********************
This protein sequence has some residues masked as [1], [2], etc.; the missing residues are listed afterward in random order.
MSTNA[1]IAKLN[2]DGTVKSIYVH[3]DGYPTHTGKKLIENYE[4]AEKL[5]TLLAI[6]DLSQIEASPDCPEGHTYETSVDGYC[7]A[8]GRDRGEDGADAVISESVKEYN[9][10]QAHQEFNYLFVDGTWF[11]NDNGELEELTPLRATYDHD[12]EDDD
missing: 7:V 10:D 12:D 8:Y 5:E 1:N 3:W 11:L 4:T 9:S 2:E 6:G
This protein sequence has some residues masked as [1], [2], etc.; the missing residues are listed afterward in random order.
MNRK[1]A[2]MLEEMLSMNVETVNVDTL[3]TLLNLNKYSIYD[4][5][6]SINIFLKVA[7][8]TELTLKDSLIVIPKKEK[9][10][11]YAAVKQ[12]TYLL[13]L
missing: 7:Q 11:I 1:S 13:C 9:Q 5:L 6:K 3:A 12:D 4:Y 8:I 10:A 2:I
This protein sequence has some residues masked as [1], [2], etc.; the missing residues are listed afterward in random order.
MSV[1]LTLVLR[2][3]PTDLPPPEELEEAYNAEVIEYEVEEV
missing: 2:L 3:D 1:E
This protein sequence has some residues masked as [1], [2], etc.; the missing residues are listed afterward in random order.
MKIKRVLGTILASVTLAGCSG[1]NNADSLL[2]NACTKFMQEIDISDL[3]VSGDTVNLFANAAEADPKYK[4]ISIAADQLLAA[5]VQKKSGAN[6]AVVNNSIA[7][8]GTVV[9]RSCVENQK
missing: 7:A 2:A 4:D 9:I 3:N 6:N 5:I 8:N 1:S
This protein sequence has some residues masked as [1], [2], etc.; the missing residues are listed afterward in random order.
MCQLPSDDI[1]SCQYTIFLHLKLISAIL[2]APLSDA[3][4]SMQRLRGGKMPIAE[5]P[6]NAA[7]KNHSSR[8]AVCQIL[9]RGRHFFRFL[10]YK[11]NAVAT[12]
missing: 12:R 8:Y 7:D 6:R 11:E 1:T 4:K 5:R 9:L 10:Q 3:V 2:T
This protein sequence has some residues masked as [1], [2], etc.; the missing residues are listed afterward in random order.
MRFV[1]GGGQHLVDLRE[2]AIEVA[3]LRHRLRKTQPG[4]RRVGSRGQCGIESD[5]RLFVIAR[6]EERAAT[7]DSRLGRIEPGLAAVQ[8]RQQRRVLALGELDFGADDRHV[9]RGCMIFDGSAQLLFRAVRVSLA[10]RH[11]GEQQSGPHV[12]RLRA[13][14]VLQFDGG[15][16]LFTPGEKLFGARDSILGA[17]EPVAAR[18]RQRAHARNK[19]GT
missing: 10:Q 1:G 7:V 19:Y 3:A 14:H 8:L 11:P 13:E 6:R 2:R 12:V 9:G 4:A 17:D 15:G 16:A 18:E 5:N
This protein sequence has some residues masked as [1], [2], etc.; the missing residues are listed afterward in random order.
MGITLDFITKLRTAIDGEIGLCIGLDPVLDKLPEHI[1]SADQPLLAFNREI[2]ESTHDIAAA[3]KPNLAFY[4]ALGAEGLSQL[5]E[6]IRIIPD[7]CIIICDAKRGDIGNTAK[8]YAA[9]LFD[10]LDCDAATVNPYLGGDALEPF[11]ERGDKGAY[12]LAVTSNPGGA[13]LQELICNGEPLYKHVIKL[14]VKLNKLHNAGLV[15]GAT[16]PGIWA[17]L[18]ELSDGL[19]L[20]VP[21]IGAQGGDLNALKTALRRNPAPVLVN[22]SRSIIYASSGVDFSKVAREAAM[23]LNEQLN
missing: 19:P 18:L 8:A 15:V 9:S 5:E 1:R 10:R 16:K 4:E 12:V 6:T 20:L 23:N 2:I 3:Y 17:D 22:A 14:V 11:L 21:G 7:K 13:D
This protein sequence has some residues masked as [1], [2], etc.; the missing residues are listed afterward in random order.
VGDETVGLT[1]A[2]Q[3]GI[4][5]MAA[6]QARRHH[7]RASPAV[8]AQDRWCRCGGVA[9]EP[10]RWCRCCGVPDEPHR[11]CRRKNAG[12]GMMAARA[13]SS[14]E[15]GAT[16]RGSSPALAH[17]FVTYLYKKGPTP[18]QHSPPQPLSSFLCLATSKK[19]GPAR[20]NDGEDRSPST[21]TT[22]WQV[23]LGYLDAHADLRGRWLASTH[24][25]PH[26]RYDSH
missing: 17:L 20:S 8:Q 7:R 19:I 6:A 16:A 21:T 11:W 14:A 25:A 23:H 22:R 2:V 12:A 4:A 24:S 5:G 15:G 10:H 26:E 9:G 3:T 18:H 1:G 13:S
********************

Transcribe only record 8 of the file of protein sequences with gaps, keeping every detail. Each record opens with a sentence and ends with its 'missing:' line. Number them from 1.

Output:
This protein sequence has some residues masked as [1], [2], etc.; the missing residues are listed afterward in random order.
VGDETVGLT[1]A[2]Q[3]GI[4][5]MAA[6]QARRHH[7]RASPAV[8]AQDRWCRCGGVA[9]EP[10]RWCRCCGVPDEPHR[11]CRRKNAG[12]GMMAARA[13]SS[14]E[15]GAT[16]RGSSPALAH[17]FVTYLYKKGPTP[18]QHSPPQPLSSFLCLATSKK[19]GPAR[20]NDGEDRSPST[21]TT[22]WQV[23]LGYLDAHADLRGRWLASTH[24][25]PH[26]RYDSH
missing: 17:L 20:S 8:Q 7:R 19:I 6:A 16:A 21:T 11:W 14:A 25:A 23:H 22:R 2:V 12:A 4:A 24:S 5:G 15:G 10:H 26:E 9:G 3:T 18:H 1:G 13:S